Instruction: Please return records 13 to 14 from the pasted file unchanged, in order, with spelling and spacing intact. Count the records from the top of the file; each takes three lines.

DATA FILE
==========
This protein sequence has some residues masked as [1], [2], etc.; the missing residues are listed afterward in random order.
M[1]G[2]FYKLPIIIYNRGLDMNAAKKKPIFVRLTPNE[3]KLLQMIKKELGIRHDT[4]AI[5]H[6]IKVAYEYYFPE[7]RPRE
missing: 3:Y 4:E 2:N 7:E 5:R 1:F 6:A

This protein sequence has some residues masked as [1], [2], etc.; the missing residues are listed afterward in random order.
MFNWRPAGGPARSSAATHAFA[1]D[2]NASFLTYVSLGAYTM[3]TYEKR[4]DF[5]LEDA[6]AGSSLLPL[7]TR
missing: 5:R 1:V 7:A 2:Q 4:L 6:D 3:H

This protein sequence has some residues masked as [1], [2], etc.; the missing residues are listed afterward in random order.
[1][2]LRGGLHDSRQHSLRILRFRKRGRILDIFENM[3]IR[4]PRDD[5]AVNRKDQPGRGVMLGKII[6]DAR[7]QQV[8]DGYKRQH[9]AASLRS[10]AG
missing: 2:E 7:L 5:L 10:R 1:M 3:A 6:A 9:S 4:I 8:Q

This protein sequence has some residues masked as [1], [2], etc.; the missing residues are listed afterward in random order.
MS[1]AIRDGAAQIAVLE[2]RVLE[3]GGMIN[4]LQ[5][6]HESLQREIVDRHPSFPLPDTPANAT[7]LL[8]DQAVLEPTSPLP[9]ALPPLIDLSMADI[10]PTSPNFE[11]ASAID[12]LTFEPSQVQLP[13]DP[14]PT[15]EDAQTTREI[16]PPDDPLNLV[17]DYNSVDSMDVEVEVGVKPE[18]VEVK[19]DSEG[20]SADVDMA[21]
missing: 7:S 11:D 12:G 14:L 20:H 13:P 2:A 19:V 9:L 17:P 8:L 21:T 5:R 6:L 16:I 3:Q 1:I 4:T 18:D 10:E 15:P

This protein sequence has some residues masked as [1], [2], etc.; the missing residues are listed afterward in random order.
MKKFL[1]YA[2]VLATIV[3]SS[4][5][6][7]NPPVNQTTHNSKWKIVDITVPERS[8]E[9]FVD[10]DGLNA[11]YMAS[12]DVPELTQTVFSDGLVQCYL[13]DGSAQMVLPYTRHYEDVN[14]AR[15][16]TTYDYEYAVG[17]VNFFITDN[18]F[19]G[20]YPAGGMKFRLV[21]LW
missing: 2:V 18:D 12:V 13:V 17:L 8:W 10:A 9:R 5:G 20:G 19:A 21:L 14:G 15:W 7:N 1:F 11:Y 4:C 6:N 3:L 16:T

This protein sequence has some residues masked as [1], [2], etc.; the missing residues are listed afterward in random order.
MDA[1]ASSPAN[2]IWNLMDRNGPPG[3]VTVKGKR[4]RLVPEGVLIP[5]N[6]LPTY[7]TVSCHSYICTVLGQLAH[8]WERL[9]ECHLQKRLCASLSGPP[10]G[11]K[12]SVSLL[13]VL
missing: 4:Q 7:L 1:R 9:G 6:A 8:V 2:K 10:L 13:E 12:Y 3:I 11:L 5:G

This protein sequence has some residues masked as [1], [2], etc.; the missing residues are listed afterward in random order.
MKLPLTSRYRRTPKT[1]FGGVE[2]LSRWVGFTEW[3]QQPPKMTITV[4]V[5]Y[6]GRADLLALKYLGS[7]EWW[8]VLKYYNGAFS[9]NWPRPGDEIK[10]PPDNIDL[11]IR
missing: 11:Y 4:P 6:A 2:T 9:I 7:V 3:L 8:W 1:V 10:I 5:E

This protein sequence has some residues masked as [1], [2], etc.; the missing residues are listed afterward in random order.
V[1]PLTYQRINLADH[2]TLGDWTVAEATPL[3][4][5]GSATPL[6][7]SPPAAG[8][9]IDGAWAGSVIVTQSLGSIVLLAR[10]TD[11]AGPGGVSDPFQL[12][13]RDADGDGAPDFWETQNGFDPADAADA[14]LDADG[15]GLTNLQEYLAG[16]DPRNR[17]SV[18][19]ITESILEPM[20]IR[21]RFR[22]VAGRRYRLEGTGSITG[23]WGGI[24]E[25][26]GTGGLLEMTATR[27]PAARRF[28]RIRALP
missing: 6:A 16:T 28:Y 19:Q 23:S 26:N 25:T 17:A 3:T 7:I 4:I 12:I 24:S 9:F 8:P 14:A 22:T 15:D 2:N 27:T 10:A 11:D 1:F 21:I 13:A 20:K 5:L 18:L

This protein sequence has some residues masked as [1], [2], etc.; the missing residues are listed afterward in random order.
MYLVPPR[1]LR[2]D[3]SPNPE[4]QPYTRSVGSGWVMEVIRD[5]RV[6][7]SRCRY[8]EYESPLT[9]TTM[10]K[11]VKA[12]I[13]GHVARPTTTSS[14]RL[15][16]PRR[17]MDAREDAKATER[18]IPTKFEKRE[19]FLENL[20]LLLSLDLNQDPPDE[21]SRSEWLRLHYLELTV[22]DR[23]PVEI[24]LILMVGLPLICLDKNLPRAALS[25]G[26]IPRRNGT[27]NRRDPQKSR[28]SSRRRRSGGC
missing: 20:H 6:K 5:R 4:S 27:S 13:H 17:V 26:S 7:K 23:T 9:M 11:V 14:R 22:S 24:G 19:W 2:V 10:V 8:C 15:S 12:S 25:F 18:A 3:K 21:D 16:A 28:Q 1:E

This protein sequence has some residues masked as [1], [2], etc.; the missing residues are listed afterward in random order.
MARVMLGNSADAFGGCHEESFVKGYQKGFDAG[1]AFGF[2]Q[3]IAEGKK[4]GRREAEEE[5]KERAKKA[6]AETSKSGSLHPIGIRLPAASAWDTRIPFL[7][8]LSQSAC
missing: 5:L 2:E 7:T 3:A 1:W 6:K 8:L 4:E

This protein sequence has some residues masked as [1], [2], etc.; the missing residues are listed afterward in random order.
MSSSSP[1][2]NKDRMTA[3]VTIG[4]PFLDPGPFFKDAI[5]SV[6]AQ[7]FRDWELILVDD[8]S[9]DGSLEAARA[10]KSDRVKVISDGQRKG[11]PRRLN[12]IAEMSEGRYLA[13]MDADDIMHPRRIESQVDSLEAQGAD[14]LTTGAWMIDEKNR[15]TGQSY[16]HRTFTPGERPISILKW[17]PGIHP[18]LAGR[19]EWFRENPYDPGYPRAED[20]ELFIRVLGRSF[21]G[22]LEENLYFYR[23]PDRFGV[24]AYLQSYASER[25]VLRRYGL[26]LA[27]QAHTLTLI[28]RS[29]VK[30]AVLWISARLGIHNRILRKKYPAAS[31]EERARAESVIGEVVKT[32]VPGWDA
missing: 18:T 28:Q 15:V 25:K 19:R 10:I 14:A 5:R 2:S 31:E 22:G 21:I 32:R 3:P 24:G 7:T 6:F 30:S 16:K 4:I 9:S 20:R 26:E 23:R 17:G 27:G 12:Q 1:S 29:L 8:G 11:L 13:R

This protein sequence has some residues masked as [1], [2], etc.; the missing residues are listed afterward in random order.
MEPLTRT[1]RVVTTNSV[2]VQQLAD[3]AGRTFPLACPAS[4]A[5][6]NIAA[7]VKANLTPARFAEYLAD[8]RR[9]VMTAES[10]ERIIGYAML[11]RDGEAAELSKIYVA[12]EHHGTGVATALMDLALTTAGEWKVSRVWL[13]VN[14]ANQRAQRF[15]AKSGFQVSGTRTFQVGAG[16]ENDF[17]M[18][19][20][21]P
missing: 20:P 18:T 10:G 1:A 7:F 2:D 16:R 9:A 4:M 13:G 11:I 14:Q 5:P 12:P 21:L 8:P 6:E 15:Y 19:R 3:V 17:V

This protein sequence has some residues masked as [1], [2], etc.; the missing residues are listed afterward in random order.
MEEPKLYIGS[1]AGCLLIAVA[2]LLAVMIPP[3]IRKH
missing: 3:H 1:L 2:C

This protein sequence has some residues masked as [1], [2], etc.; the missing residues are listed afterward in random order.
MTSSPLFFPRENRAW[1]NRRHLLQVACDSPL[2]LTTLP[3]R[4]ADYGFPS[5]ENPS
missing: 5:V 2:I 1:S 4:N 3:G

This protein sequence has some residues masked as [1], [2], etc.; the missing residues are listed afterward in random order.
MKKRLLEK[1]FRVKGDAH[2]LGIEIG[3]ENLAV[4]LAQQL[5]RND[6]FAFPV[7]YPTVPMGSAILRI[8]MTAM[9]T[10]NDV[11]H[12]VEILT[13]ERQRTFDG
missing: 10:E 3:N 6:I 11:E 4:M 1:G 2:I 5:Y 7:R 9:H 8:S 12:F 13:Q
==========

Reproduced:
This protein sequence has some residues masked as [1], [2], etc.; the missing residues are listed afterward in random order.
MEEPKLYIGS[1]AGCLLIAVA[2]LLAVMIPP[3]IRKH
missing: 3:H 1:L 2:C

This protein sequence has some residues masked as [1], [2], etc.; the missing residues are listed afterward in random order.
MTSSPLFFPRENRAW[1]NRRHLLQVACDSPL[2]LTTLP[3]R[4]ADYGFPS[5]ENPS
missing: 5:V 2:I 1:S 4:N 3:G